Denitsa Tsakova
November 3, 2023

  • Traders were piling into short stocks, bond bets before rally
  • Stocks, bonds and credit notched concerted gains this week

Wall Street just got schooled on the dangers of market timing after a shock cross-asset rally on tentative bets that the great monetary stress of 2023 is easing at long last.

Evidence that Federal Reserve Chair Jerome Powell is turning less hawkish fueled the biggest concerted melt-up since November 2022, with stocks, bonds and credit rising in tandem, according to Bloomberg-compiled data tracking popular ETFs. Among other catalysts: A palatable Treasury borrowing plan and a weak jobs report that fed dovish appetites among investors.

Thank bearish price action in recent months — and defensive positioning — for lowering the bar. Evidence is rife that caught-short hedge funds along with systematic quants have been forced back into all manner of assets this week.

“The consensus had moved to a soft landing, rate-pause Goldilocks,” said Luke Hickmore, an investment director at Abrdn Investment Management. “There are signs of short-covering everywhere.”

Betting that recent events will prove anything greater than a relief rally may be a foolhardy endeavor given long-term conviction toward stocks and bonds is hard to find, while the corporate-profit trajectory looks shaky.

The S&P 500 and the Nasdaq 100 both had their best week of the year with gains of around 6%. The 10-year Treasury yields fell more than 25 basis points, the biggest weekly drop since March. As stocks rose, the world’s largest Treasury exchange-traded fund rallied 4% as investment-grade and junk bonds moved up in tandem. Cumulatively, it was the biggest upside move in 17 months, according to data complied by Bloomberg. (Commodities narrowly missed out.)

How ingrained had gloom become? The run-up followed a three-month selling spree by hedge funds that was the second-biggest of the past decade, according to data tracked by Goldman Sachs Group Inc.’s prime brokerage. Net short bets on Treasuries held by professional speculators were hovering close to the highest level on record going into the latest bond rally, Commodity Futures Trading Commission data showed.

Both views took lumps. Investors wagering on stock declines were hit particularly hard, with a basket of most-shorted companies gaining 13%.

Meanwhile, Cathie Wood’s flagship ARK Innovation ETF (ARKK) had its best week on record rising nearly 19% as rate-sensitive speculative tech stocks got a boost as traders have been reducing rate-hike bets.

Fast-money quants like commodity-trading advisers are sitting on a $302 billion record short bet in bonds, according to Scott Rubner, a managing director at the bank who has studied the flow of funds for two decades.

“We are in early innings of the short-cover rally,” Rubner said. “We have seen a shift from fundamentals to technicals in November given the return of corporate buybacks, large systematic demand in fixed income and equities, short covering in popular thematic shorts, and increase in record low net hedge fund exposure.”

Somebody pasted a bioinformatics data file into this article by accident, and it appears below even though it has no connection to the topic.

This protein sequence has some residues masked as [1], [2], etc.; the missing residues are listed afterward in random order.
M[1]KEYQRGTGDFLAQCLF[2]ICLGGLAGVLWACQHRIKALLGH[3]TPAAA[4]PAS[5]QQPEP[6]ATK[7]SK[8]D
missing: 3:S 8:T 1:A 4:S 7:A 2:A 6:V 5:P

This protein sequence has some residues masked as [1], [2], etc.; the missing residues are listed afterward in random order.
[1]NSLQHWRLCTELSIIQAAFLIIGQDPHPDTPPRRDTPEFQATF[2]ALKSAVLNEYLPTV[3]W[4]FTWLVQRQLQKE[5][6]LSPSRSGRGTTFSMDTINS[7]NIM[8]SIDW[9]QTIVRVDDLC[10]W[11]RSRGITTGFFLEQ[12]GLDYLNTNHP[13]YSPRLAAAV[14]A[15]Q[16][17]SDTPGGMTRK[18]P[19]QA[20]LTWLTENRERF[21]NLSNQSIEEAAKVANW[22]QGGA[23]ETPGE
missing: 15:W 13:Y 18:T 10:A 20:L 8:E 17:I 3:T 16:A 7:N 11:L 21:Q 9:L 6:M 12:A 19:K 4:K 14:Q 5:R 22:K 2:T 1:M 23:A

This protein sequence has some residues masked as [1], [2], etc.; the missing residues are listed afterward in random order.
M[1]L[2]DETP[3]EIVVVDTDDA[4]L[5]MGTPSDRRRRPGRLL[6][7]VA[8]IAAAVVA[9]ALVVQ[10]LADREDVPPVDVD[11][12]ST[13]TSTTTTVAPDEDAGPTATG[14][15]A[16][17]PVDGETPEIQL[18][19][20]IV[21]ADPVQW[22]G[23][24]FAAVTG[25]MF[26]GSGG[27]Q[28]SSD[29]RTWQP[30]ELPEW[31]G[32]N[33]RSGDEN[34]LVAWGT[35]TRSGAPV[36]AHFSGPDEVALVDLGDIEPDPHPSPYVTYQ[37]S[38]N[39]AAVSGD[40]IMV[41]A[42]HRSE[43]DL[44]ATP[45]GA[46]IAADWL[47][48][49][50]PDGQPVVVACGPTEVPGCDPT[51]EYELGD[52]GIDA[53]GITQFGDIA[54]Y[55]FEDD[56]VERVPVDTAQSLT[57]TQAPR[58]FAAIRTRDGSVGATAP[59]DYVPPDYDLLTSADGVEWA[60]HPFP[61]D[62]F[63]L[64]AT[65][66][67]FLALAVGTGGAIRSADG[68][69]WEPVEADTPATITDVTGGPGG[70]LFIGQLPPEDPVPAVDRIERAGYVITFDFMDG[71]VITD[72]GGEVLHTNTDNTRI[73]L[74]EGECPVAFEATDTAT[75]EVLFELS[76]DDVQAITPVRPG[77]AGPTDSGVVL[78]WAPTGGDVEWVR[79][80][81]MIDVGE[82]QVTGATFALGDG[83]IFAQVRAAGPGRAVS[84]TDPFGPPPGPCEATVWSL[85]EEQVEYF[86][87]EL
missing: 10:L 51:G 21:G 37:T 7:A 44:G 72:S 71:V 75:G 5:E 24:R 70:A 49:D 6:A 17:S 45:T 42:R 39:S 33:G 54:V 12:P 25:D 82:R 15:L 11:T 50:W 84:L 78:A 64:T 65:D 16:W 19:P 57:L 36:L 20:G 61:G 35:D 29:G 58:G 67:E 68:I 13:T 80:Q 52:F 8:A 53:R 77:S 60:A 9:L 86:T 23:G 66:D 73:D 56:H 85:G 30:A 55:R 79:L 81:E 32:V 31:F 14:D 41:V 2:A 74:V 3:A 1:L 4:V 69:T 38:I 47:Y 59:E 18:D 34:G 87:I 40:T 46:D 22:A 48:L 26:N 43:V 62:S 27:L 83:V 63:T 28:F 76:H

He estimates the cohort may snap up around $105 billion of bonds over the next month if prices remain largely unchanged — and as much as $456 billion if this week’s advance continues. The short positioning of CTAs in stocks could also lead to an $81 billion S&P 500 futures buying spree if the upside momentum holds.

Among the week’s catalysts, two were straightforward. The US Treasury signaled Wednesday it plans to slow the rate of growth in quarterly debt sales, quelling — for now — worst-case anxieties that surging supplies of government bonds would elongate a nearly two-year rout in Treasuries. And Friday’s weaker-than-expected employment report suggested the labor market was succumbing to the Fed’s efforts to cool it.

In between was an address by Powell that investors interpreted in a dovish fashion, despite repeated assurances from the Fed chief that decisions about future rate cuts have yet to be made and will depend on incoming data.

Traders keyed on Powell’s observation that rising long-term bond rates may work to subdue inflation by tightening the screws on the economy. They also cheered remarks implying that hawkish forecasts issued by central bankers in September are fading in relevance — “the efficacy of the dot plot probably decays,” he said, adding the rate-hike cycle has “come very far.”

“The Treasury and Fed responded to the market and now the market is responding to Treasury and Fed,” said Priya Misra, a portfolio manager at JPMorgan Asset Management. “Data this week supports the Fed patient stance. Risk assets will get nervous if a recession looks imminent but that’s not today’s story.”

Fed swaps now show traders see an only 16% chance of another hike by January, and have fully priced in a cut by June — instead of July.

For Emmanuel Cau, head of European equity strategy at Barclays Plc, “the macro environment remains precarious.”

“The bar is low for a bounce on rates relief and peak duration pain,” Cau wrote in a note. “Transmission mechanism from tighter monetary policy works with a lag and central banks are unlikely to reverse course unless something breaks.”